Cult Movie: The Criminal a mini-masterpiece that deserves a wider audience
JOSEPH Losey made some startlingly good films in his time. The Criminal may not be up there with The Servant, Accident or The Go-Between in terms of critical acclaim but it's a low-key masterclass in crime storytelling that is just waiting to find the bigger audience it so clearly deserves.
Released to cinemas in 1960, we're talking about a mean and moody prison drama here, shot stylishly in stark black and white and blessed with a hip British jazz soundtrack from Johnny Dankworth that's so cool it almost hurts.
At its noir-ish heart this is a simple story of one man, Johnny Bannion (Stanley Baker) and his struggle to reclaim the loot he's stashed away from a racetrack heist when he's forced back behind bars.
It's much more than a cheap incarceration caper, however, and while the scenes set within the prison walls are grim and claustrophobic and peopled with all the usual sadistic screws and hardbitten lifers that you'd expect, the sequences Losey filmed outside drift with a gorgeous artfulness that sees the film come gloriously close to the very best that the so-called French New Wave had to offer at the time.
Sharply edited, genuinely aggressive and boasting a typically no-nonsense central performance from that Welsh powerhouse Stanley Baker, its lack of critical standing is frankly bizarre.
From Helldrivers to Zulu, Baker elevated every film he graced in this period with his magnetic screen presence and moody demeanour.
Great as Baker is, though, this is a Losey film through and through, and the director messes around with our preconceptions of what a film like this should be about with typical playfulness.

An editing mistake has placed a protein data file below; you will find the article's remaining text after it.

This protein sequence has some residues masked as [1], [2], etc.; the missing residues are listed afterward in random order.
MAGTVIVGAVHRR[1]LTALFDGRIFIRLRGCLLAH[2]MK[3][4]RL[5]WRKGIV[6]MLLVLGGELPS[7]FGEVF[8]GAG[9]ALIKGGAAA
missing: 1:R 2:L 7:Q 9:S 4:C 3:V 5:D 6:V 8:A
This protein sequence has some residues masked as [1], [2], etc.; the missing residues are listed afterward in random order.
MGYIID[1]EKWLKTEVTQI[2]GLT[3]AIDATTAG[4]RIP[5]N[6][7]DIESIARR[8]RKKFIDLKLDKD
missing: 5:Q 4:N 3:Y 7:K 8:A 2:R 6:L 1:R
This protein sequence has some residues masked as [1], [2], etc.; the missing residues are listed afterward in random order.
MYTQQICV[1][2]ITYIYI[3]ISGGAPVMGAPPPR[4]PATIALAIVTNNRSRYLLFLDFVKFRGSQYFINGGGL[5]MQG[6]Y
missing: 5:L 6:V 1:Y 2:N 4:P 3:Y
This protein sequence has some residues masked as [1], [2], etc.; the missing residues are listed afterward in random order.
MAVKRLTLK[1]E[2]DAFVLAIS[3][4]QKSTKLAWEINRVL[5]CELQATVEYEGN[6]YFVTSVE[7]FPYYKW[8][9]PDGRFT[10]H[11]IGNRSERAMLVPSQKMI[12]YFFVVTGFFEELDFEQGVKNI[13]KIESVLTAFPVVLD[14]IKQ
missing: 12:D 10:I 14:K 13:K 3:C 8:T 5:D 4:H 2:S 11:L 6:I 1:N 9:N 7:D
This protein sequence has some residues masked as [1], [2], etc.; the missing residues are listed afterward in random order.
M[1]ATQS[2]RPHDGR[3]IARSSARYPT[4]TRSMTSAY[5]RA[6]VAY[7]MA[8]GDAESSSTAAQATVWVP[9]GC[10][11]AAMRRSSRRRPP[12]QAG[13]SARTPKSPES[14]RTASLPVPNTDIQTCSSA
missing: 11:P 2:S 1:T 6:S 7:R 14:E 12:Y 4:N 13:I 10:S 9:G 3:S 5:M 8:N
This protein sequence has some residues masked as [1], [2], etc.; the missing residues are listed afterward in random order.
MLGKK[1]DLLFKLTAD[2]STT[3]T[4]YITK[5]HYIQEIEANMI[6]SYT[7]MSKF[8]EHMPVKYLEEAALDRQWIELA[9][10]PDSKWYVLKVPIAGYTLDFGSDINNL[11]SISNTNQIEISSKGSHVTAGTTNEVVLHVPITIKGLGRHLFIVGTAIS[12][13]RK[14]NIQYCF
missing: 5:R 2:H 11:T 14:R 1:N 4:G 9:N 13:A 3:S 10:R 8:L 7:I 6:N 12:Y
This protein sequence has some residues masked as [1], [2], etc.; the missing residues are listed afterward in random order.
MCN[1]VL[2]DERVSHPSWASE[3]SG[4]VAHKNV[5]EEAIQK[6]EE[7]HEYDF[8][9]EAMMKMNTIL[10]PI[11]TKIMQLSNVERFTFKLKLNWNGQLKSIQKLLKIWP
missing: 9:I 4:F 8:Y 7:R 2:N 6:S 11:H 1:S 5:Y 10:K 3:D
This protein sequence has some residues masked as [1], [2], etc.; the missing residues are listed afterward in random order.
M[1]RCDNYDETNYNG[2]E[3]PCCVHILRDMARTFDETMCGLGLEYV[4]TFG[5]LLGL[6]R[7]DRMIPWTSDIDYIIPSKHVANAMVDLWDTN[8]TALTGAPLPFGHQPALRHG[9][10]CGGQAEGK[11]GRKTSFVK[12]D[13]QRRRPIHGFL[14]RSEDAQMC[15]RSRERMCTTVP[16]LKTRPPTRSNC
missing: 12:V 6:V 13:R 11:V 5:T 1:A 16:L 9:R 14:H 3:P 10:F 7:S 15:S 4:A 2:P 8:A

It may feel like this is heist movie but in reality Losey dispenses with that event swiftly and off camera. Most of the time this is a superior prison drama and it does a splendid job of getting deep within the mindset of a habitual reoffender.
Bannion is a plotter, a thinker, a thug and a gambler. Rarely has a crime movie drawn as complicated a character as is offered here. He's evil but attractive, always a dangerous combination.
After a stunning first half hour the plot does lose it way a tad as Losey tries to explore just who is in on the crime and who isn't but this remains a superb evocation of the British underworld of the era in all its complex glory.
Sometimes better known by its American title of Concrete Jungle, this is an edgy, uncompromising study of the criminal mindset that proved so controversial it wound up banned in several European countries at the time.
Perhaps that deep and dangerous performance from Mr Baker rang just a little too true, and perhaps just a little too attractive, for the powers that be to allow it a full release? Maybe the lack of humour to lighten the load made it too grim for mass consumption.
Either way The Criminal is little short of mini-masterpiece that deserves an immediate retrial.